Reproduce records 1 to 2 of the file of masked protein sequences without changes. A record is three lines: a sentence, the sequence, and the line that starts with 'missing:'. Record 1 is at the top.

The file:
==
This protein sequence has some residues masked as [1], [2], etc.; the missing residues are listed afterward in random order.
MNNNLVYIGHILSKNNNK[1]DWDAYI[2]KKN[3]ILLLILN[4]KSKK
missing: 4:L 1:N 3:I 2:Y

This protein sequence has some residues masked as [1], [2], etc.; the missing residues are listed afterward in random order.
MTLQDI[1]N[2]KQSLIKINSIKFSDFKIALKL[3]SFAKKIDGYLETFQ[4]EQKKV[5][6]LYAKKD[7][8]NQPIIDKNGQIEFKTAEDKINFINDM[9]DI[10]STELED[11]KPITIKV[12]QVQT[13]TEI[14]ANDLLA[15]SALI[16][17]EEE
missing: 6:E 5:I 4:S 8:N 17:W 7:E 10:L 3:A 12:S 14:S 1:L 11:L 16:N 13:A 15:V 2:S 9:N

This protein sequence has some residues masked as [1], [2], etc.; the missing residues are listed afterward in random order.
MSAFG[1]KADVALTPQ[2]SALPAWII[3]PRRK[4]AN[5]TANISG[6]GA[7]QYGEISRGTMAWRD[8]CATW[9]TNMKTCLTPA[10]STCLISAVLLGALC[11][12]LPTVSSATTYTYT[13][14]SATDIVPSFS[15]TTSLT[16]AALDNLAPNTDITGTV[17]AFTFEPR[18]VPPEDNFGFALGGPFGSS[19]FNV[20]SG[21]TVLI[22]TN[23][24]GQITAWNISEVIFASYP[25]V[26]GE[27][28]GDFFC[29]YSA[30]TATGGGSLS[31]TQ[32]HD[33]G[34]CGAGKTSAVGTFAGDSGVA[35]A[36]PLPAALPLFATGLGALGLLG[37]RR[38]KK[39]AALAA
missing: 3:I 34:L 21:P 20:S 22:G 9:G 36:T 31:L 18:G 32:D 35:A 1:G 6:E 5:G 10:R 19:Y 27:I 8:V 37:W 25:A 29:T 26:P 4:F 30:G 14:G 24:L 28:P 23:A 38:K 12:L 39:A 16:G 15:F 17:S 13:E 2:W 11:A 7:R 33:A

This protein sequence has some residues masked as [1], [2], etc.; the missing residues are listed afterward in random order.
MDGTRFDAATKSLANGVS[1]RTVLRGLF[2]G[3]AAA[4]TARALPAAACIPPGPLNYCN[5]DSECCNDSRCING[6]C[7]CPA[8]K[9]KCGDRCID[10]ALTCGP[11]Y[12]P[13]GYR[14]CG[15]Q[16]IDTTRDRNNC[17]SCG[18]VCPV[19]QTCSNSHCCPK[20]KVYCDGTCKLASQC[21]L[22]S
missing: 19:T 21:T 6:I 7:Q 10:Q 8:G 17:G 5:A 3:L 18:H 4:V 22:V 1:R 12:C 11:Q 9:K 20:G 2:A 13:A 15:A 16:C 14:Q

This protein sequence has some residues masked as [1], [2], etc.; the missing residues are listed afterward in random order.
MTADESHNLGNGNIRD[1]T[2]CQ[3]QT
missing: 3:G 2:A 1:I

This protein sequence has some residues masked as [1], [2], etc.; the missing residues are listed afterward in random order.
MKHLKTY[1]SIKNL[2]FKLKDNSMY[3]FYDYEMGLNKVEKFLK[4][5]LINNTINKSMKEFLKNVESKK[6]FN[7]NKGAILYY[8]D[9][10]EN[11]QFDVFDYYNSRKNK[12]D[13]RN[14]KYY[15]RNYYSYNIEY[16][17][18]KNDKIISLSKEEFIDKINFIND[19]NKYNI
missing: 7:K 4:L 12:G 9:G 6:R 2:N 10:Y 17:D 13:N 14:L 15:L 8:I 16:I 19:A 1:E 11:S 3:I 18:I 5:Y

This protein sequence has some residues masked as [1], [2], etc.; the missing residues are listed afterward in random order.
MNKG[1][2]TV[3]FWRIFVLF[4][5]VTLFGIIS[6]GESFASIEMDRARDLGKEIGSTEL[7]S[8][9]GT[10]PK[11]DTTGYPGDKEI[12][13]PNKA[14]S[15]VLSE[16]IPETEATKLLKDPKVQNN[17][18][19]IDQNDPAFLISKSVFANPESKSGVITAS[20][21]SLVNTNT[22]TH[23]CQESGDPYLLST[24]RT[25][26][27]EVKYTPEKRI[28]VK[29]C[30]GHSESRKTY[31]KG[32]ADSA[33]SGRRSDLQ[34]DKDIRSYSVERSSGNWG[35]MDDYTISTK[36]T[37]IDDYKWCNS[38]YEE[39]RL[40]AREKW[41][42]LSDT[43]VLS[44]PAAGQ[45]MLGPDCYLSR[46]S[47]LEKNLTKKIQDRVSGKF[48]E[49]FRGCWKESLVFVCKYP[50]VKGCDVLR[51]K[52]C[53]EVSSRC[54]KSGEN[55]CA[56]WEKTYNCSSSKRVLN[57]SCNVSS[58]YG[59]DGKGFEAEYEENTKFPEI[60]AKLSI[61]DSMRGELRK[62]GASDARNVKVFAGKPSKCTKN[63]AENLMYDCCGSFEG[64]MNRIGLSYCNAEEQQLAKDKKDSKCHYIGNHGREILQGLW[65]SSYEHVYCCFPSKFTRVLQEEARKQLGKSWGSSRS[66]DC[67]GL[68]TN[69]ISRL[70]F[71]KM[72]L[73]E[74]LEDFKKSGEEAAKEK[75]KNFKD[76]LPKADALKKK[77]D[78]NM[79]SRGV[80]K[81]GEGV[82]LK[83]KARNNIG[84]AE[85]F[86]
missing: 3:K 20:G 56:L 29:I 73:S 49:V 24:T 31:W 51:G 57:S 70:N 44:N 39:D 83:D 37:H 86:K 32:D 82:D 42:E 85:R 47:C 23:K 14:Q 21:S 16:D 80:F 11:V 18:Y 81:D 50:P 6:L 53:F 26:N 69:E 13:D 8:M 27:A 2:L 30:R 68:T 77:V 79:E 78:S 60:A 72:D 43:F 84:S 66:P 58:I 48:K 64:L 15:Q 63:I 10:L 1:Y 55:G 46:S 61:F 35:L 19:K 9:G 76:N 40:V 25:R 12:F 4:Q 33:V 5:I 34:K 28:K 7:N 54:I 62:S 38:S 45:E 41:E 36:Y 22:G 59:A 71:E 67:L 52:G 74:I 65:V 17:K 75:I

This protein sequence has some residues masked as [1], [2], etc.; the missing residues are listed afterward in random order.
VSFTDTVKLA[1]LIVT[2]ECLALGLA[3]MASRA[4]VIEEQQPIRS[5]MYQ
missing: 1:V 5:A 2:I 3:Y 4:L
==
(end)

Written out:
This protein sequence has some residues masked as [1], [2], etc.; the missing residues are listed afterward in random order.
MNNNLVYIGHILSKNNNK[1]DWDAYI[2]KKN[3]ILLLILN[4]KSKK
missing: 4:L 1:N 3:I 2:Y

This protein sequence has some residues masked as [1], [2], etc.; the missing residues are listed afterward in random order.
MTLQDI[1]N[2]KQSLIKINSIKFSDFKIALKL[3]SFAKKIDGYLETFQ[4]EQKKV[5][6]LYAKKD[7][8]NQPIIDKNGQIEFKTAEDKINFINDM[9]DI[10]STELED[11]KPITIKV[12]QVQT[13]TEI[14]ANDLLA[15]SALI[16][17]EEE
missing: 6:E 5:I 4:S 8:N 17:W 7:E 10:L 3:A 12:S 14:S 1:L 11:L 16:N 13:A 15:V 2:S 9:N